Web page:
Comment by Cinnamon — August 16, 2007 @ 12:33 am

  13. That is a lovely tutorial…Anita has managed to inspire all of us to ‘do the deep fry’ - I made a batch on SUnday - Kizhangu Poori - Tamil style!

    Comment by nandita — August 16, 2007 @ 2:17 am

  14. I am always amazed by the pictures you take. So amazingly beautiful! Hope I can get half as good :)

    Comment by Nikita — August 16, 2007 @ 4:03 am

  15. this curry is looking good.can try it.pooris r perfect with their shape and size.

    Comment by ramya — August 16, 2007 @ 7:11 am

  16. Hi Indra
    I came to know from some website , that adding a tablespoon of sugar to the flour retains the fluffiness on the puris for sometime after it is fried.
    I tried and it worked…it remained for 2 hrs atleast…just want to share this with you
    Thanks
    Sowmya.

    Comment by Sowmya — August 16, 2007 @ 7:32 am

  17. Indira,
    It looks wonderful (and the step-by-step photos are very helpful)! I was planning to make some murukku this weekend, but now I am tempted to make a change to my original plans. :)

    Comment by Victoria — August 16, 2007 @ 8:19 am

  18. I loved your puri pictorial.
    I too can make puris now (have never in my life made a puri/chapathi), I only need some Seattle tap water ;-)

    Comment by TBC — August 16, 2007 @ 9:00 am

  19. Hey Indira. Hope you remember me :-) Its been a long time since I left a comment here. Back in India and busy settling down. Blog hopping is limited but whenever I get a chance I try to catch up with ur recipes. And just seeing this independence day special reminded me last time it was the same time I sent u my first blog event entry :-) I am yet to try many of ur recipes but whatever I tried, as always super hit with us :-)

    Comment by KeralaGirl — August 16, 2007 @ 9:03 am

  20. Indira,
    Which atta do you buy here? Of all the attas I have tried, ‘nature’s best’ really seems to be the best quality and golden temple the worst. Any suggestions?

    Comment by Hema — August 16, 2007 @ 9:29 am

  21. Excellent pictorial. And the Pooris!

    Comment by Roopa (KitchenAromas) — August 16, 2007 @ 10:59 am

  22. Hi Indira,

    As anitha srinivas said,even i would like to see wonderful couple(Indira and Vijay) who gave us interest in cooking and photos..
    hope fully waiting for that day..

    Anu..

    Comment by Anu — August 16, 2007 @ 1:30 pm

  23. Ah! so, that’s the secret ingredient… And here I was wondering why my puris didn’t puff up…

    I’ll go ahead and google to see if anybody exports Seattle tap water to Toronto. :)

    Lovely pictures! (so the secret behind the pictures is washing your hands in Seattle tap water and wiping it clean with a Seattle tea towel?) heheeee

    Comment by Kay — August 16, 2007 @ 2:02 pm

  24. Indira, I’ve never seen a rolling pin like that… with horizontal lines. Where did you get that from?

    and one more question - how do I know that the oil is hot enough? I think with practice, I can get it right.. but till then, Can I insert a candy thermometer in that hot oil? (I don’t see any other way of measuring the temp of oil, but wouldn’t that melt the candy thermometer?)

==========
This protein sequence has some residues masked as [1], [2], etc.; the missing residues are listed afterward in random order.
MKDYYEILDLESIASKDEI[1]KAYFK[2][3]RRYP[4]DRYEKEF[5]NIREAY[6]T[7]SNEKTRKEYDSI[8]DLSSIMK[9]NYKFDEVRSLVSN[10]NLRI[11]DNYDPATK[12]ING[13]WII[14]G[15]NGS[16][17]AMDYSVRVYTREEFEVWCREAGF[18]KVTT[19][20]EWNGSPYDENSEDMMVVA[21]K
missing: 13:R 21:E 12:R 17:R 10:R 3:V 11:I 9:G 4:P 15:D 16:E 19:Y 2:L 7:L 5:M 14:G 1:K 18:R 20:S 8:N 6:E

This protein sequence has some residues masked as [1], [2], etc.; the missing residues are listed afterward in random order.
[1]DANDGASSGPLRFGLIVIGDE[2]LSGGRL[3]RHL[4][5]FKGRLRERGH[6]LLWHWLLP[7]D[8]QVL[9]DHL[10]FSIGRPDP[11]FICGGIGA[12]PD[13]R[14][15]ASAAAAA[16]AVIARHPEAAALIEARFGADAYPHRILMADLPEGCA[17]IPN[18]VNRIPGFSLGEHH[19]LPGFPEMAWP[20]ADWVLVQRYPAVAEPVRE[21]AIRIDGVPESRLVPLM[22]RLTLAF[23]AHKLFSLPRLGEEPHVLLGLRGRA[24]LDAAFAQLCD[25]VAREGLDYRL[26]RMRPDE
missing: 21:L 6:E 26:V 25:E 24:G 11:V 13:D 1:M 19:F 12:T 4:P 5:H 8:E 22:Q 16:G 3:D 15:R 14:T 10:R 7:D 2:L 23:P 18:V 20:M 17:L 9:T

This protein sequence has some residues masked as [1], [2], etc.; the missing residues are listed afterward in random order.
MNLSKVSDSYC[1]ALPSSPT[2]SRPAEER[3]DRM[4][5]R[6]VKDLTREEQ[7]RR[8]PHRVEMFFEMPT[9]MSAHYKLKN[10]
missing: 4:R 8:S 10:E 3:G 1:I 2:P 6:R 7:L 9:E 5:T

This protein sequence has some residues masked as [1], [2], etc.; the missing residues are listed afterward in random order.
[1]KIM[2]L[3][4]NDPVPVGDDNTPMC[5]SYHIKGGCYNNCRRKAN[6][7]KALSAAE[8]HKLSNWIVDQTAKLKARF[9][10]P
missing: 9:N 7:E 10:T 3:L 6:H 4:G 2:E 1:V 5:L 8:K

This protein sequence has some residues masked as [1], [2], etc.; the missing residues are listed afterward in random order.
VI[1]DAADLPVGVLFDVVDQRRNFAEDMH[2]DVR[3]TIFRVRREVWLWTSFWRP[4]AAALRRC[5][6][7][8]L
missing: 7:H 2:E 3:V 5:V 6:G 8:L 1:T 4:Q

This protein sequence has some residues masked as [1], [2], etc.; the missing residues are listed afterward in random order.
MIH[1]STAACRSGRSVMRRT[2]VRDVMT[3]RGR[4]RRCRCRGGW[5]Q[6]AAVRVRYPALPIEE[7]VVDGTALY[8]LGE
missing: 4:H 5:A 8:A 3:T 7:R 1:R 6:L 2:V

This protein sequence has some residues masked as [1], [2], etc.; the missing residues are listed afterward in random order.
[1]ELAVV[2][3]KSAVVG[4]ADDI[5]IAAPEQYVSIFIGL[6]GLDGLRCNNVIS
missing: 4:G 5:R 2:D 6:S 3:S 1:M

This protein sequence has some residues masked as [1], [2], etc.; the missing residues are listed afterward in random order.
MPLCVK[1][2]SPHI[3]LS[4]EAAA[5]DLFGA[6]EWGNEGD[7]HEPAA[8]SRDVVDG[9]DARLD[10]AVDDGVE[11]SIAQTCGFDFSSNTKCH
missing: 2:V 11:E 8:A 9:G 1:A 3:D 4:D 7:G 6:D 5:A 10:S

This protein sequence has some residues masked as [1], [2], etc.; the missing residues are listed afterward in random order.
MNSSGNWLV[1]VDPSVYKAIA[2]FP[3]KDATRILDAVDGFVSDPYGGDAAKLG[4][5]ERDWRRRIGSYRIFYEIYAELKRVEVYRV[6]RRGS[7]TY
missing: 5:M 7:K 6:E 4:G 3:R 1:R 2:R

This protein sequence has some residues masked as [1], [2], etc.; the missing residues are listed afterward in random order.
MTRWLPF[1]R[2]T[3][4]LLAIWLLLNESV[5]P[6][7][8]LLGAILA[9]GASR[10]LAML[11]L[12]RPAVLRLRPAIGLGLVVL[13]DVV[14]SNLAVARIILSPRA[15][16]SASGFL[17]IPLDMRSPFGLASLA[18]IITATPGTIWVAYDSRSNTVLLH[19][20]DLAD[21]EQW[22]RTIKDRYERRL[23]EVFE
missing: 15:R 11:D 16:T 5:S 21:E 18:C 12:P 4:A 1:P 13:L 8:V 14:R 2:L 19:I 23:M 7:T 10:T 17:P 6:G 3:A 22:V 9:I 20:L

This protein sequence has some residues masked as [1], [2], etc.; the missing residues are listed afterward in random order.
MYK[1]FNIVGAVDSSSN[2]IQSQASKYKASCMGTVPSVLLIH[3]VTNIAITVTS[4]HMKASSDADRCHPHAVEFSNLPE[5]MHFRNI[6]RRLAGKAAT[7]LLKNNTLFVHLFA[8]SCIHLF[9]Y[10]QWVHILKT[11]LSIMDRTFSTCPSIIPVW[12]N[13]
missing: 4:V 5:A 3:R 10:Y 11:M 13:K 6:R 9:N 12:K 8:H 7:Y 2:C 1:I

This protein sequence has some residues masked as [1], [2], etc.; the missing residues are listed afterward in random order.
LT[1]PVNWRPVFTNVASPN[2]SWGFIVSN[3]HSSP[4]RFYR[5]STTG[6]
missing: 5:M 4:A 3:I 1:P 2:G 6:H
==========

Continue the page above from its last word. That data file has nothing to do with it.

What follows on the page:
Comment by Kay — August 16, 2007 @ 2:07 pm

  25. Anitha: I am happy for you.
    At this moment:), we are still covered in flour from puri making. Boochi faces and all, I don’t want to frighten you.:)

    RP::)
    Me too. I love puri process.

    Anita: Thanks very much for hosting this lovely party and inviting us all to your webhome.
    Thanks to you we had a lovely meal yesterday.:)

    Pavani: I see a puri party in your future.:)

    Dhana, Sudha, Vani and Sri Valli: Thanks for your lovely comments.

    Nirmala: Thanks very much and hope you had a wonderful day yesterday.
    I know about the ravva tip but I’ve no idea about the sugar and kanji magic. I’m going to experiment for next try. Thanks Nirmala for sharing.

    Cinnamon: Thanks and it’s not fair to tempt us like that with your tri-color suji halwa. Such gorgeous, flawless creation!

    Nandita: I really needed this deep-fry drip. :)
    Kizhangu Poori, yum! My mom also prepares the potato curry like you blogged. So good with pooris.

    Nikita and Ramya: Thanks.

    Soumya: Nirmala also mentioned the same thing. I will definitely try. Thanks for sharing.

    Victoria: Puris have a way of mesmerizing people.:) I definitely recommend a puri experience.

    TBC: Never? Wow!
    Seattle tap water coming your way.:)

    Kerala Girl: you have made my day. :)
    So glad to see my favorite commenter again after a long time. Hope the move to India went well and you are doing great. We really missed you! Please take care.

    Hi Hema: Currently I am on Sujata brand atta. I have yet to try the Nature’s best. I agree that Golden Template is not the best quality.

    Thanks Roopa.

    Anu: Wonderful? are you talking about us?:)

    Kay: I see an Amazon store opportunity. :)
    Rolling pin is from Tirumala. The tribal people of the Tirumala hills make one of a kind rolling pins, it’s one of the first few things I purchased for my home after marriage. They are works of art.